MAVEN arrives at KSC
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NASA's Mars Atmosphere and Volatiles Evolution (MAVEN) spacecraft is seen inside the Payload Hazardous Servicing Facility on Aug. 3. 2013 at the agency's Kennedy Space Center in Florida.
MAVEN at Kennedy Space Center
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MAVEN will use a Propellant Management Device (PMD), which is a static, all-metal structure inside the fuel tank that uses surface tension to ensure gas free liquid delivery to the tank outlet.
MAVEN Propellant Management Device
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The MAVEN spacecraft is loaded into the belly of a C-17 Globemaster at Buckley Air Force Base in Aurora, Colorado on its way to Cape Canaveral, Florida, where it will be prepared for a November 18th launch date
MAVEN loaded onto C-17
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The total distance driven by NASA's Mars rover Curiosity passed the one-mile mark a few days before the first anniversary of the rover's landing on Mars.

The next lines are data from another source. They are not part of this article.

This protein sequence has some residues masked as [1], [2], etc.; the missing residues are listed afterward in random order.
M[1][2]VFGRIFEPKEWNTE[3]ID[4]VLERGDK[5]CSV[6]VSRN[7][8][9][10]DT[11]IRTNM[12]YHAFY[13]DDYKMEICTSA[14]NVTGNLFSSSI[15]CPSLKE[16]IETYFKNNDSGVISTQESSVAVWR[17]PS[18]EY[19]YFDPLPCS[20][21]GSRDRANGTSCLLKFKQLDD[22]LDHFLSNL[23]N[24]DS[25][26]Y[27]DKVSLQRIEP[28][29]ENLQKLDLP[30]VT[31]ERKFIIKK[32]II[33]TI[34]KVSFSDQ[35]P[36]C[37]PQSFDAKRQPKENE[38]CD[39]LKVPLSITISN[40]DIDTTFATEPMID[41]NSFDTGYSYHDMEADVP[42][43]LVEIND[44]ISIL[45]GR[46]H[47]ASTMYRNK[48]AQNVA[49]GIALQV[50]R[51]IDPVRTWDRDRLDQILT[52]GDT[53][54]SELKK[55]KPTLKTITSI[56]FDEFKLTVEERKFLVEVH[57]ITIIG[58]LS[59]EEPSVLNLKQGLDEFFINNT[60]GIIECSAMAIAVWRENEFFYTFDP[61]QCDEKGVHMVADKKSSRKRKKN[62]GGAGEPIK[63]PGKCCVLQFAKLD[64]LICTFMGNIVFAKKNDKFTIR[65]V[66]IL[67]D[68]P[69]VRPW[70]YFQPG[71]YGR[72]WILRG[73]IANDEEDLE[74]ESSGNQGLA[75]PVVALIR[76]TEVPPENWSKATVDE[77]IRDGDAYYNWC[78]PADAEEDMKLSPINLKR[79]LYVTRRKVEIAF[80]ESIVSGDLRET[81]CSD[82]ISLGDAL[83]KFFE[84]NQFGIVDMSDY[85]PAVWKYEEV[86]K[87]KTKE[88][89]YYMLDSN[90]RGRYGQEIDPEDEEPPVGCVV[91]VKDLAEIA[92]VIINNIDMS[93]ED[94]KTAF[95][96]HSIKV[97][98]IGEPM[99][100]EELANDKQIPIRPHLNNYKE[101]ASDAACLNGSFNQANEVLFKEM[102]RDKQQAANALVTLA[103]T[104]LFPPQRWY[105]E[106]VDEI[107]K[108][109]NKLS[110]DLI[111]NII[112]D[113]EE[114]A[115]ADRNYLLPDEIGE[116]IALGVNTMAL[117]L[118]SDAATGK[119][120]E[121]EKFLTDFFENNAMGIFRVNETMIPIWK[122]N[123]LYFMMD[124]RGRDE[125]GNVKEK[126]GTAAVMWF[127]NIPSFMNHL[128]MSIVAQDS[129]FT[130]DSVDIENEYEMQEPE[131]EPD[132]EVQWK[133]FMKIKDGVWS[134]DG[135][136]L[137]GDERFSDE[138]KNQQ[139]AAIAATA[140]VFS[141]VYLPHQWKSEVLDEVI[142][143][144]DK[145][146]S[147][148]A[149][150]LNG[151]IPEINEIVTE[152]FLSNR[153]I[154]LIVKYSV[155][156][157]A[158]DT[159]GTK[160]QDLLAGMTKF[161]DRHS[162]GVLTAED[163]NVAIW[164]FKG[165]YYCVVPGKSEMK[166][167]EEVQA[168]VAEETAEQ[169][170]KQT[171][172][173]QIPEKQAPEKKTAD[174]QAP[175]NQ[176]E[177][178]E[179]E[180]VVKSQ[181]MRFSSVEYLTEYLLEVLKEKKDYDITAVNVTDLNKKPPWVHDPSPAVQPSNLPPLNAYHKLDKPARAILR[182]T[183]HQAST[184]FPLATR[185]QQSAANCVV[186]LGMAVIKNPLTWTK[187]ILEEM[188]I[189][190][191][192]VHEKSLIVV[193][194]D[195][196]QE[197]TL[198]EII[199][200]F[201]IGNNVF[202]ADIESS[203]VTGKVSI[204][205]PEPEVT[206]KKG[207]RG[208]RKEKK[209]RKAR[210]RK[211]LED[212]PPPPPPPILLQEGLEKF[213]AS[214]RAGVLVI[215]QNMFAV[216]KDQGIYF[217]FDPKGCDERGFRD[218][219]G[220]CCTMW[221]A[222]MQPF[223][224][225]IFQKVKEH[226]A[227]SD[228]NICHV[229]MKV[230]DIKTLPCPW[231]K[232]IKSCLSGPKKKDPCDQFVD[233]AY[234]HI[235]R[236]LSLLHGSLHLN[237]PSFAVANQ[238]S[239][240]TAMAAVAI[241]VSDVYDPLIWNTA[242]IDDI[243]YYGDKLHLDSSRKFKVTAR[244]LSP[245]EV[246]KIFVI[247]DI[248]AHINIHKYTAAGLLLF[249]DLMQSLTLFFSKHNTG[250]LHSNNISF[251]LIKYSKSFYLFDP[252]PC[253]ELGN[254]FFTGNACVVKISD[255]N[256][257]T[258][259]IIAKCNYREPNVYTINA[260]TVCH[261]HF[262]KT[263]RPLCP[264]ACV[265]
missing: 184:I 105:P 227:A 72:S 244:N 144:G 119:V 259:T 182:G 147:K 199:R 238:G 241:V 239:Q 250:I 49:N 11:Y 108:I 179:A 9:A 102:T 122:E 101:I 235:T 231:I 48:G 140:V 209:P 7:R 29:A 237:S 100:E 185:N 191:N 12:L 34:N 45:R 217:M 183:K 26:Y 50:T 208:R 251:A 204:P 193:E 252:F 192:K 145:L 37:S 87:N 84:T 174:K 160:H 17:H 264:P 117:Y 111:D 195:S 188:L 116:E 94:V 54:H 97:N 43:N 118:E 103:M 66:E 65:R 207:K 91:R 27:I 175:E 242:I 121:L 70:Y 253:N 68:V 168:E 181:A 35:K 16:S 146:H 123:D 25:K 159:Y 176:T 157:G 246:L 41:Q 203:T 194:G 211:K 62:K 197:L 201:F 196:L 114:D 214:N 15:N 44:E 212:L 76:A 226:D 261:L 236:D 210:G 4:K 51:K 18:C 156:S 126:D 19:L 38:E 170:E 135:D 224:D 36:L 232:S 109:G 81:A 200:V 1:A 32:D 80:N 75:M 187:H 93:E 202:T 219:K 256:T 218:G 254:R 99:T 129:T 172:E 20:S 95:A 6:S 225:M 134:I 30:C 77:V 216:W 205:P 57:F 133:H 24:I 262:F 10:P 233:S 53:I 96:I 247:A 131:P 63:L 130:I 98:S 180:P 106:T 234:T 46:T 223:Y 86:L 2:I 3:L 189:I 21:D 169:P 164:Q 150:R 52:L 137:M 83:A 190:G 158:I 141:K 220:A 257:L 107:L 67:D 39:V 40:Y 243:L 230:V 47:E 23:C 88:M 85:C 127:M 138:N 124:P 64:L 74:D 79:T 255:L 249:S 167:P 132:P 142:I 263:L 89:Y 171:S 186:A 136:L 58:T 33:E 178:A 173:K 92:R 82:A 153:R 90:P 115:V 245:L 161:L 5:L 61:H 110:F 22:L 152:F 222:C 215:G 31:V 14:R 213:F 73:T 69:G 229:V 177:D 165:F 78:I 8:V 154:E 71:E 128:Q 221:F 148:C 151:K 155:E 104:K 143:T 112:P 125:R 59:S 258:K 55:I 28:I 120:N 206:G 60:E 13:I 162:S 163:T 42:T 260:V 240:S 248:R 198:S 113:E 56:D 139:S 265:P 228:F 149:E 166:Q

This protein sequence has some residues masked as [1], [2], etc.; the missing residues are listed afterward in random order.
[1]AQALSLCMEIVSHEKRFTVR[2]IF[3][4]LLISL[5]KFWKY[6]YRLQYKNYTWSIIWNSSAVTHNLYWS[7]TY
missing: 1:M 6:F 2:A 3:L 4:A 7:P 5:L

Full Curiosity Traverse Passes One-Mile Mark
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This scene combines seven images from the telephoto-lens camera on the right side of the Mast Camera (Mastcam) instrument on NASA's Mars rover Curiosity.
Curiosity Sol 343 Vista With 'Twin Cairns' on Route to Mount Sharp
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Dr. John Holdren, Director of the Office of Science and Technology Policy, 3rd from left, meets with members of the NASA Mars Science Laboratory team on Thursday, Aug. 1, 2013, at the Eisenhower Executive Office Building in Washington.
Mars Science Laboratory Team Meets OSTP Director Holdren